Characters Discussed

(Great Characters in Literature)

Napoleon Bonaparte

Napoleon Bonaparte, who is portrayed as a man driven by an inscrutable fate and conscious of his ability to master Europe. He is a great leader, at times impatient with his subordinates’ abilities. Above all, he wants to found a new dynasty to rank with the established royal families of Europe. Disappointed in his negotiations with Tsar Alexander for the hand of a Russian princess, he turns to the defeated Emperor Francis of Austria, who gives him the hand of Marie Louise as his second wife after Napoleon has divorced the unfortunate Empress Josephine because of her failure to provide an heir. Even though he is defeated by the Austrians and Prussians at Leipzig, Napoleon does not lose his sense of destiny. Exiled to Elba, he returns for the famous Hundred Days, only to be defeated a second time at Waterloo. His efforts are finally compared by the Spirit of Years, who sees all of history, to the struggles of an insect on a leaf. Napoleon disrupted many lives and caused great slaughter, all for nothing.


Josephine, Napoleon’s first wife, who cannot believe it is truly her fault that she bears no children, even though Napoleon points to bastard children as proof of his own potency in the marriage bed. Despite her protests and tears, for she truly loves her husband, Josephine is forced to consent to make way for Marie Louise.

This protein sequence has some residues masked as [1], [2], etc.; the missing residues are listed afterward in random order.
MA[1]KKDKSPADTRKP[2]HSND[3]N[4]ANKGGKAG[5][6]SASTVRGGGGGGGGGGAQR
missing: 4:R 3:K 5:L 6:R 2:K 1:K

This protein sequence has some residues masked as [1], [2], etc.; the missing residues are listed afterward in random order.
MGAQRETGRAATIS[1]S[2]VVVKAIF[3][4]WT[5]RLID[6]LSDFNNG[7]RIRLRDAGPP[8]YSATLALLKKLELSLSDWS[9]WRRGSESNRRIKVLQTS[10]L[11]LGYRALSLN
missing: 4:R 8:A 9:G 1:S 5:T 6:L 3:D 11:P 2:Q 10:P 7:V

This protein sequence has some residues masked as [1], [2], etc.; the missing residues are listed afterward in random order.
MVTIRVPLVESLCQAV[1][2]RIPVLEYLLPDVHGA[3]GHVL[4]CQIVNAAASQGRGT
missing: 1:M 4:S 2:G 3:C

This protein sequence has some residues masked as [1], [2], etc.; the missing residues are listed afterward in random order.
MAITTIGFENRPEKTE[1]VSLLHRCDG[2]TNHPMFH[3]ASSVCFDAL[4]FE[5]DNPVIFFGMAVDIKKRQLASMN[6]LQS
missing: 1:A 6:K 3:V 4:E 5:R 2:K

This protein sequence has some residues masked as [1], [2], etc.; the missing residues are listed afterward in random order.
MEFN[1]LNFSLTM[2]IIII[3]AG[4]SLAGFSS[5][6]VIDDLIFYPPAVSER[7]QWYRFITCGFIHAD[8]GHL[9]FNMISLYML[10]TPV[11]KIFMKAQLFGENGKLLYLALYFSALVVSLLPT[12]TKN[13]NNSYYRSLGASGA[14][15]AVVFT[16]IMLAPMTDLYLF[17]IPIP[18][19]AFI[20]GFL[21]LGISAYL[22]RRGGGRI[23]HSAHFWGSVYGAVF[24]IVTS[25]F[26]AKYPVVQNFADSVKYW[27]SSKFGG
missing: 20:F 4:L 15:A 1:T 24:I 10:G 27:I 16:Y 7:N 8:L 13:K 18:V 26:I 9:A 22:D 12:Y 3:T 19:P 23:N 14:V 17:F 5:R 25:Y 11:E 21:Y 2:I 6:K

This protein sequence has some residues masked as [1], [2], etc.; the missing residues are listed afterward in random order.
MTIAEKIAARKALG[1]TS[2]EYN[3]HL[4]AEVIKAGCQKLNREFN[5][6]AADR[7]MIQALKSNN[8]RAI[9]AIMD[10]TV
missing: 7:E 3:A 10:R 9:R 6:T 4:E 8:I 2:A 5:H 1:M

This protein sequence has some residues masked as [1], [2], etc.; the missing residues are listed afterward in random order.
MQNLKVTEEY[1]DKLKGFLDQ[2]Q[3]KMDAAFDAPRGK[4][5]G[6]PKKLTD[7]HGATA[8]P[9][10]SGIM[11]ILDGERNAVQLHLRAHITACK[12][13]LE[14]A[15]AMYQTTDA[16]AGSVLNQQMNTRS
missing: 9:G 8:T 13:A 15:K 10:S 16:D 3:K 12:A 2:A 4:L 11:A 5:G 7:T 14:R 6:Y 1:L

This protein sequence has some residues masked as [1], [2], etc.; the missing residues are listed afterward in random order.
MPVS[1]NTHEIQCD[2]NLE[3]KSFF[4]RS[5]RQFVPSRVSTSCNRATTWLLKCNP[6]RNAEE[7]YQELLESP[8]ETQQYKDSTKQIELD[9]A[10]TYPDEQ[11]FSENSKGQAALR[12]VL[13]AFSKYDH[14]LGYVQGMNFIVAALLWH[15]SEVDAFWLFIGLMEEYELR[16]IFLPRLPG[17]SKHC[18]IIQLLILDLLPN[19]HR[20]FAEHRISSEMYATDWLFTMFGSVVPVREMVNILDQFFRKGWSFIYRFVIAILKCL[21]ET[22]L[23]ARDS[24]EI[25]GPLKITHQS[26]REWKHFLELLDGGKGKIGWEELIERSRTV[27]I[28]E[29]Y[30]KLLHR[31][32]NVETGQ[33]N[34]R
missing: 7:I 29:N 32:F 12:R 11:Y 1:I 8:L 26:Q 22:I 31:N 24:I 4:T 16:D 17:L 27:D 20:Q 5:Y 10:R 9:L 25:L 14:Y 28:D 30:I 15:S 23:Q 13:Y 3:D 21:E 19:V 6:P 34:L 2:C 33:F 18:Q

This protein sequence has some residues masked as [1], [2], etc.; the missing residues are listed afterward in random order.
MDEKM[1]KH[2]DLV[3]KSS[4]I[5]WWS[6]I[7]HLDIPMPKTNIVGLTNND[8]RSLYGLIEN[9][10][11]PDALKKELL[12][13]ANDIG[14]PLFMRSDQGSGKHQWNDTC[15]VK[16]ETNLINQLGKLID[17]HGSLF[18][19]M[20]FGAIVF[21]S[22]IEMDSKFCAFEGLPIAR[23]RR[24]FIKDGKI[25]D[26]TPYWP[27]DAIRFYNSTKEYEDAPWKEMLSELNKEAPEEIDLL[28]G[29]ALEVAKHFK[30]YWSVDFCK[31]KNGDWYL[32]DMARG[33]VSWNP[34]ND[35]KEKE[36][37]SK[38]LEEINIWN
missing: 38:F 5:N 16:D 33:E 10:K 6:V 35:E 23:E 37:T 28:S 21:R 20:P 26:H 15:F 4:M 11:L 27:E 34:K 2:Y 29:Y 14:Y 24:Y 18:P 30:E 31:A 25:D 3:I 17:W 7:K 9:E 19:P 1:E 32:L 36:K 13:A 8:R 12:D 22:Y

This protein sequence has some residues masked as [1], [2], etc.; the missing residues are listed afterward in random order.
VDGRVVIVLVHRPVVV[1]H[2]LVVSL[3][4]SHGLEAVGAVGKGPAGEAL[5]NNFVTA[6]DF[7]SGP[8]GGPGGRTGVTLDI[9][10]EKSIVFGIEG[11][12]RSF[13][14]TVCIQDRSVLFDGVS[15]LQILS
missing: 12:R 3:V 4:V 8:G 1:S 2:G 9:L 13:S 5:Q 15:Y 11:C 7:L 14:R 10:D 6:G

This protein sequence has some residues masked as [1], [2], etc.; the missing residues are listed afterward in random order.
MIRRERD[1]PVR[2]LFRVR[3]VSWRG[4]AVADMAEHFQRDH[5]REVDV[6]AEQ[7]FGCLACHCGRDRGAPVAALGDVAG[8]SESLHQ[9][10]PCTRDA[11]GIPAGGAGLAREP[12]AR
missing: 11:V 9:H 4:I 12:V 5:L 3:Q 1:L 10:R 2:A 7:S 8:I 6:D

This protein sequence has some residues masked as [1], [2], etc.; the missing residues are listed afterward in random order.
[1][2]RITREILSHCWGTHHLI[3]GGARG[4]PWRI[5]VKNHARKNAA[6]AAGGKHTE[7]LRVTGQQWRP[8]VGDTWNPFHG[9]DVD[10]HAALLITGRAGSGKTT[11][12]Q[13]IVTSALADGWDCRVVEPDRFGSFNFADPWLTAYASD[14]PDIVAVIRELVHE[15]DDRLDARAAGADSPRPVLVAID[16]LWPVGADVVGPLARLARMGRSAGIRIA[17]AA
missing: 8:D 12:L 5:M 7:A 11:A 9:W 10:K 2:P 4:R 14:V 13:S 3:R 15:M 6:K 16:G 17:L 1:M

Marie Louise

Marie Louise, the princess of Austria and a pawn of circumstances and politics. She is married to Napoleon to help save Austria from conquest. Eventually, she bears a son to Napoleon, though almost at the sacrifice of her own life. After Napoleon is defeated and exiled to Elba, Marie Louise and her small son, styled as the king of Rome, go to her native Austria for asylum.

George III

George III, the king of England. He is shown first, in 1805, as a robust monarch watching preparations being made along the English coast to meet the expected French invasion. Later, King George is shown at the age of seventy-two, shortly before his death, at the mercy of his physicians,...

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(Great Characters in Literature)

Bailey, James Osler. Thomas Hardy and the Cosmic Mind: A New Reading of “The Dynasts.” Chapel Hill: University of North Carolina Press, 1956. Presents a strong analysis of Hardy’s philosophical views as expressed in The Dynasts.

Dean, Susan. Hardy’s Poetic Vision in “The Dynasts.” Princeton, N.J.: Princeton University Press, 1977. A thorough and accessible discussion of Hardy’s epic vision and of his concept of the Immanent Will.

Maynard, Katherine Kearney. Thomas Hardy’s Tragic Poetry: The Lyrics and “The Dynasts.” Iowa City: University of Iowa Press, 1991. Examines The Dynasts in the context of Hardy’s shorter poems and helps to define his sense of tragedy in a secular age.

White, R. J. Thomas Hardy and History. New York: Barnes & Noble Books, 1974. An invaluable study of Hardy’s treatment of history in The Dynasts and elsewhere.

Wright, Walter F. The Shaping of “The Dynasts”: A Study in Thomas Hardy. Lincoln: University of Nebraska Press, 1967. Especially useful in assessing Hardy’s verse forms, as well as his indebtedness to the German philosopher Arthur Schopenhauer.